Union’s dispute with Westport fire chief goes public
WESTPORT — The Westport firefighters union has gone public with criticism of Westport Fire Chief Robert Yost after a March 13 vote of no confidence.
“Unfortunately, we cannot wait any longer,” the Westport Uniformed Fire Fighters Local 1081 said in a Facebook post. “Seven weeks into the crisis relating to COVID-19, the resounding feeling of no confidence in our leadership has only grown stronger.”
According to the post, 56 members were in favor of a proclamation of no confidence, five members were against it and three members abstained.
Nick Marsan, president of the union, said when the vote was held the First Selectman was notified because the union was trying to avoid controversy.
“We notified him that at that point, we weren’t interested in taking away from the seriousness of our focus on the pandemic,” Marsan said. “We’ve reached a point now where nothing has changed during the seven weeks of this crisis.”
Marsan said Yost’s lack of command presence led to the vote and the fostering of a divisive and hostile work environment ultimately led to the decision to publicize it.
“We shouldn’t be having to deal with that kind of stress from an internal source,” he said. “So enough was enough.”
But Yost, who has been with the department since 1988 and chief since 2017, said the dispute began months before the coronavirus pandemic.
“Prior to this vote, I was holding workers accountable for what I figured was abuse of sick time,” he said.
Yost said he issued verbal and written warnings regarding the abuse of sick days and at one point nearly two workers were calling in sick a day.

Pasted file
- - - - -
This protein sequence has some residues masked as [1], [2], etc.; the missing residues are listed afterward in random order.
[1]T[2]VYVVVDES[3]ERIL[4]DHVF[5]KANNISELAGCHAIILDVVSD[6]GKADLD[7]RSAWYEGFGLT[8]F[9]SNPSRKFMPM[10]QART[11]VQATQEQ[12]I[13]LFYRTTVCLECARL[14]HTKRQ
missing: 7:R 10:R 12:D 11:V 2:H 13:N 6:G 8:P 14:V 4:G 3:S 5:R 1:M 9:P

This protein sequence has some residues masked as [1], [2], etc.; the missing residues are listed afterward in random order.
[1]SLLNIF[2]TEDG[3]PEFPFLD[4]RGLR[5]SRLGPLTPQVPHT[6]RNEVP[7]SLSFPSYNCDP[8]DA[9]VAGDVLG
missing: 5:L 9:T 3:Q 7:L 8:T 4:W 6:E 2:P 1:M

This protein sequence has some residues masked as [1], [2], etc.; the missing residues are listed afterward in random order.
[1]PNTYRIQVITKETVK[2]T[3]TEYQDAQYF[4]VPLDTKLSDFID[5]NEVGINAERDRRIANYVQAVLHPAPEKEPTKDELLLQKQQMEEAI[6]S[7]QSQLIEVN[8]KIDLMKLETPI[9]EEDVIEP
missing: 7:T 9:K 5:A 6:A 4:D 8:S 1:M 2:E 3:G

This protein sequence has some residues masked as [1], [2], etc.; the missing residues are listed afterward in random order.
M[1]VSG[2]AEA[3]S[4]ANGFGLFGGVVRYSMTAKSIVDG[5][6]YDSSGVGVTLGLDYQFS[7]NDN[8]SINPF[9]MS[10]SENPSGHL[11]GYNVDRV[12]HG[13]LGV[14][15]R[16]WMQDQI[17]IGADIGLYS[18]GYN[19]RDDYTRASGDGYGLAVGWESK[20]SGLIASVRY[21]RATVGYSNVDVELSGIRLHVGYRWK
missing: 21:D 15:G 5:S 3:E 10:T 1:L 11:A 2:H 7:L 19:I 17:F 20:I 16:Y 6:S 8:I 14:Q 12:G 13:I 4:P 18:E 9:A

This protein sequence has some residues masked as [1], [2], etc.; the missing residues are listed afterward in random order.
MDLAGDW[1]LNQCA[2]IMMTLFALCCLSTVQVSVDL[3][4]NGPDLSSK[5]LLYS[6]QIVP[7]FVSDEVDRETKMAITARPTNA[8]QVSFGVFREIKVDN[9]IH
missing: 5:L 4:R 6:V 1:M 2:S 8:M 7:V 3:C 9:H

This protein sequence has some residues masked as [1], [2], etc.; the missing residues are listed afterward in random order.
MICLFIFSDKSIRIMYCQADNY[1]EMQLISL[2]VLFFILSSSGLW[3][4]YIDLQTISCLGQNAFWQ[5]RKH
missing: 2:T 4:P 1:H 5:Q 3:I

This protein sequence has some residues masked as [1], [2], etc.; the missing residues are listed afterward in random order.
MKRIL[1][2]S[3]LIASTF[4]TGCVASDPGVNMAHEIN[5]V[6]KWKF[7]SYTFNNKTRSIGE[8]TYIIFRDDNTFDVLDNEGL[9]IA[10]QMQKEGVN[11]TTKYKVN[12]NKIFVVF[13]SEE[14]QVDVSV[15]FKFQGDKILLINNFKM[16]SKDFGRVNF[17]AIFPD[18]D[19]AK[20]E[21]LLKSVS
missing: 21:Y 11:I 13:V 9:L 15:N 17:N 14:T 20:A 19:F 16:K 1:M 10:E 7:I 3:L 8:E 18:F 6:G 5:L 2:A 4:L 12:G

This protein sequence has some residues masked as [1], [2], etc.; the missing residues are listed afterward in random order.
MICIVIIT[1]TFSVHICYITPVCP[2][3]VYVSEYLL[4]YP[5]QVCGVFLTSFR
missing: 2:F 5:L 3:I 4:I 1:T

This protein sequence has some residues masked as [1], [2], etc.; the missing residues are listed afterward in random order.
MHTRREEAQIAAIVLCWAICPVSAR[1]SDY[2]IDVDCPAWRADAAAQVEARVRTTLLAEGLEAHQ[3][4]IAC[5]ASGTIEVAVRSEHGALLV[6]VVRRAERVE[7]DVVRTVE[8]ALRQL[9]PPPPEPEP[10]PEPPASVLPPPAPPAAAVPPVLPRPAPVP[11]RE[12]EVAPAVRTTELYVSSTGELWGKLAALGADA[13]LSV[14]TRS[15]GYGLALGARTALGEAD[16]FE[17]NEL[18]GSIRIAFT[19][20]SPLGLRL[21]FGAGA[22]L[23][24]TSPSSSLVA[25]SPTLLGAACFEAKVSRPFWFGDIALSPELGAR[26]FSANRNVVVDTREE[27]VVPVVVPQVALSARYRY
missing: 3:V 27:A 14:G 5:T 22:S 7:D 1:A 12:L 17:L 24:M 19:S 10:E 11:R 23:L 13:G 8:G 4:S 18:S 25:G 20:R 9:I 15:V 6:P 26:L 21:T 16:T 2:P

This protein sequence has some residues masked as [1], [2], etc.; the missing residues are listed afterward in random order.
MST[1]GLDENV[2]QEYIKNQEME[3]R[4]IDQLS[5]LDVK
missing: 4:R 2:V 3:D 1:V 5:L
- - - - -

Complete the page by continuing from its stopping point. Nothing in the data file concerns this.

“We have 15 on shift and that’s like 10 percent of the work force calling in sick every day,” he said. “When they call in sick, you actually replace them with somebody...it was getting expensive.”
Yost said the vote has no legal significance and represents the union announcing to the public their displeasure with a situation.
“It’s a result of me holding the union and certain individuals accountable,” he said. “I appreciate the dedication and hard work they’re all doing. It’s unfortunate we have to do this in a public forum when we disagree.”
He said the publicized vote was something typically seen during contract negotiations, but the current contract with the union will not expire until July 2021. Negotiations are expected to begin this winter.
In its statement, the union further alleged Yost was not following proper town policies, such as wearing a mask, or other establishing proper protocols during the crisis.
However, Yost said he was being unfairly scrutinized. He added the allegation of breaking town policy came after someone walked past his office door and saw him without a mask.
“When out in the public and I have to interact with people, I’m wearing a mask,” Yost said. “When I’m sitting at my desk and there’s no one else in my office, I’m not wearing a mask.”
Town officials said they stand behind the fire chief despite the no confidence vote.
“Chief Rob Yost has the full support and confidence of First Selectman Jim Marpe,” Ralph M. Chetcuti, the town’s human resources director, said in a statement. “As a result of the Chief’s leadership, the town of Westport is proud of the response to the current COVID19 pandemic. He is also the Emergency Management Director and his expertise has been integral to the success.”
Marsan said the vote had nothing to with sick time usage. He added the union was not targeting Yost.
“If our leadership is not going to provide what’s needed than a labor union is going to step up and demand it,” he said. “This isn’t about Rob Yost. This is about what the firefighters of local 1081 deserve, and that’s solid leadership.”
Despite the vote of no confidence, Yost said he hopes to return to an amicable relationship with the firefighters’ union. He said other fire chiefs told him it was not uncommon to receive a vote of no-confidence from a union.
“In fact, my father was the fire chief in Norwalk in ‘79 and right after he made chief, they had a vote of no confidence for him,” Yost said. “He went on to serve the city of Norwalk as chief for almost 20 years.”